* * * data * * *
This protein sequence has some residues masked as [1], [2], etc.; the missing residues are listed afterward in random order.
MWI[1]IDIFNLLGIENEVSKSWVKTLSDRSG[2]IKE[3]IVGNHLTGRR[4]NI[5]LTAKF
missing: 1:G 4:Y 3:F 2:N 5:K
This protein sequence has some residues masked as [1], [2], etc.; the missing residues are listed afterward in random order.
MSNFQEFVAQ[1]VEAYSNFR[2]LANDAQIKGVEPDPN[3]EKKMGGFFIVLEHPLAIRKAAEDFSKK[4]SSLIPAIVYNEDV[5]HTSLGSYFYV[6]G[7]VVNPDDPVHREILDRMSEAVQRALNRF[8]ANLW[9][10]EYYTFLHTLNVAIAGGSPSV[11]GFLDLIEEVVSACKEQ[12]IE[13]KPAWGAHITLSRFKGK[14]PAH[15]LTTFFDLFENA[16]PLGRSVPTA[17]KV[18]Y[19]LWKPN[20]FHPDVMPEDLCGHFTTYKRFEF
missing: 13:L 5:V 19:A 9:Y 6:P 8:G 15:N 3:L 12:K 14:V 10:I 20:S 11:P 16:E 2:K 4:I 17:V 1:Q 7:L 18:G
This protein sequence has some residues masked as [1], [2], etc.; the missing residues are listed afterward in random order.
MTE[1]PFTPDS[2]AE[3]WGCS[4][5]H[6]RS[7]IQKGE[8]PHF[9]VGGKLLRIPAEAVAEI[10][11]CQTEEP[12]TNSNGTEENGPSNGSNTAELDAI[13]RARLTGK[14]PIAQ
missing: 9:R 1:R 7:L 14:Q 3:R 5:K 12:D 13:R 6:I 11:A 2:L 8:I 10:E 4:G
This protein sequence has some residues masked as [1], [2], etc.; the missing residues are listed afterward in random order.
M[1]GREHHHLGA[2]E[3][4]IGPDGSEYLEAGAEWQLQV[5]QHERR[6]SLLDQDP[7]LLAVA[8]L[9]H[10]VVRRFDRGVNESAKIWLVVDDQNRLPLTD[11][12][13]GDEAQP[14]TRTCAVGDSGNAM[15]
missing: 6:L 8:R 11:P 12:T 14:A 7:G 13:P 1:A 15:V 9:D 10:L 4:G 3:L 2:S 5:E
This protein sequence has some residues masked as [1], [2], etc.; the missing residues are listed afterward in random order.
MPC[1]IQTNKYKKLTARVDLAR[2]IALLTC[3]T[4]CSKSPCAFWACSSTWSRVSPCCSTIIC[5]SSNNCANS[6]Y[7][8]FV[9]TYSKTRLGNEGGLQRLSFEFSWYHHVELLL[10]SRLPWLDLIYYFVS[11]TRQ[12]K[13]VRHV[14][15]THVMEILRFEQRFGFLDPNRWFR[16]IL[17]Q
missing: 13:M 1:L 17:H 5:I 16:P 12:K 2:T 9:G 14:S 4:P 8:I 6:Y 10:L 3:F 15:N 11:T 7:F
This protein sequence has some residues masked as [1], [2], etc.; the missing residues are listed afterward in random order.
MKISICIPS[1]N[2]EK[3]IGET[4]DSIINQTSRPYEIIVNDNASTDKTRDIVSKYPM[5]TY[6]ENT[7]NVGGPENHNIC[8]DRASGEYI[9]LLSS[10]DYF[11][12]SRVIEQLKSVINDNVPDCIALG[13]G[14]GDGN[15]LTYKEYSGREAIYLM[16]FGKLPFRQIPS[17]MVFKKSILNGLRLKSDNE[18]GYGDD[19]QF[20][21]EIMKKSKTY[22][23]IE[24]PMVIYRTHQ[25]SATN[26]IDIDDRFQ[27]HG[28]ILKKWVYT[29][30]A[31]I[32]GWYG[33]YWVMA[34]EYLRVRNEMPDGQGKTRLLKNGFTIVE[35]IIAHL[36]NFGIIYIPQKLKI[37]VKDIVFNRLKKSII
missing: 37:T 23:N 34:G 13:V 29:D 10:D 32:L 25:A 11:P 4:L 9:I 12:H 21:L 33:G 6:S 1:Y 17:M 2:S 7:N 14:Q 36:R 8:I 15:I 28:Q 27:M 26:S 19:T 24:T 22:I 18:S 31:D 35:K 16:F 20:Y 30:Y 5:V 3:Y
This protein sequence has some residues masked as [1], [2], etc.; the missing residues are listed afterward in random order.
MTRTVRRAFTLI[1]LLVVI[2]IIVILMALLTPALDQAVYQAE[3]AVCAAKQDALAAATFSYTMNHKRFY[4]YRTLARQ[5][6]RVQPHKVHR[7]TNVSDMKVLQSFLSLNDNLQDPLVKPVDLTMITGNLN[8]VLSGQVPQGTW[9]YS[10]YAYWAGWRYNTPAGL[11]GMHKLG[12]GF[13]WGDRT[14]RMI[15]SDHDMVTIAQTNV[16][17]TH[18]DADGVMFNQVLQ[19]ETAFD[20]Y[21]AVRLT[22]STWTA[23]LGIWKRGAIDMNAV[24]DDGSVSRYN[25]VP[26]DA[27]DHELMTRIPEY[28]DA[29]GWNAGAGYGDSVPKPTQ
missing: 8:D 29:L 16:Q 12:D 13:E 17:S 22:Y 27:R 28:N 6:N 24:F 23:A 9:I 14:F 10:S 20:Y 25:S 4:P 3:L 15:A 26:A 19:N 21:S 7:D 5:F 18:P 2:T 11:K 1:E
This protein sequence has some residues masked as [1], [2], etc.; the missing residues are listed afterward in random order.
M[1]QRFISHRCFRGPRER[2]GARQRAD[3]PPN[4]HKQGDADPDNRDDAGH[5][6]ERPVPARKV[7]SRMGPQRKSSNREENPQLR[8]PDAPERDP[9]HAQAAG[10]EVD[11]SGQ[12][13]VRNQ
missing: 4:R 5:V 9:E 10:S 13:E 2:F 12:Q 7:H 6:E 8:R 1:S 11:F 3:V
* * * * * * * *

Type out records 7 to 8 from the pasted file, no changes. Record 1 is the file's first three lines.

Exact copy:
This protein sequence has some residues masked as [1], [2], etc.; the missing residues are listed afterward in random order.
MTRTVRRAFTLI[1]LLVVI[2]IIVILMALLTPALDQAVYQAE[3]AVCAAKQDALAAATFSYTMNHKRFY[4]YRTLARQ[5][6]RVQPHKVHR[7]TNVSDMKVLQSFLSLNDNLQDPLVKPVDLTMITGNLN[8]VLSGQVPQGTW[9]YS[10]YAYWAGWRYNTPAGL[11]GMHKLG[12]GF[13]WGDRT[14]RMI[15]SDHDMVTIAQTNV[16][17]TH[18]DADGVMFNQVLQ[19]ETAFD[20]Y[21]AVRLT[22]STWTA[23]LGIWKRGAIDMNAV[24]DDGSVSRYN[25]VP[26]DA[27]DHELMTRIPEY[28]DA[29]GWNAGAGYGDSVPKPTQ
missing: 8:D 29:L 16:Q 12:D 13:E 17:S 22:Y 27:R 28:N 6:N 24:F 23:A 9:I 14:F 10:S 20:Y 25:S 4:P 3:L 15:A 26:A 19:N 21:S 7:D 5:F 18:P 2:T 11:K 1:E
This protein sequence has some residues masked as [1], [2], etc.; the missing residues are listed afterward in random order.
M[1]QRFISHRCFRGPRER[2]GARQRAD[3]PPN[4]HKQGDADPDNRDDAGH[5][6]ERPVPARKV[7]SRMGPQRKSSNREENPQLR[8]PDAPERDP[9]HAQAAG[10]EVD[11]SGQ[12][13]VRNQ
missing: 4:R 5:V 9:E 10:S 13:E 2:F 12:Q 7:H 6:E 8:R 1:S 11:F 3:V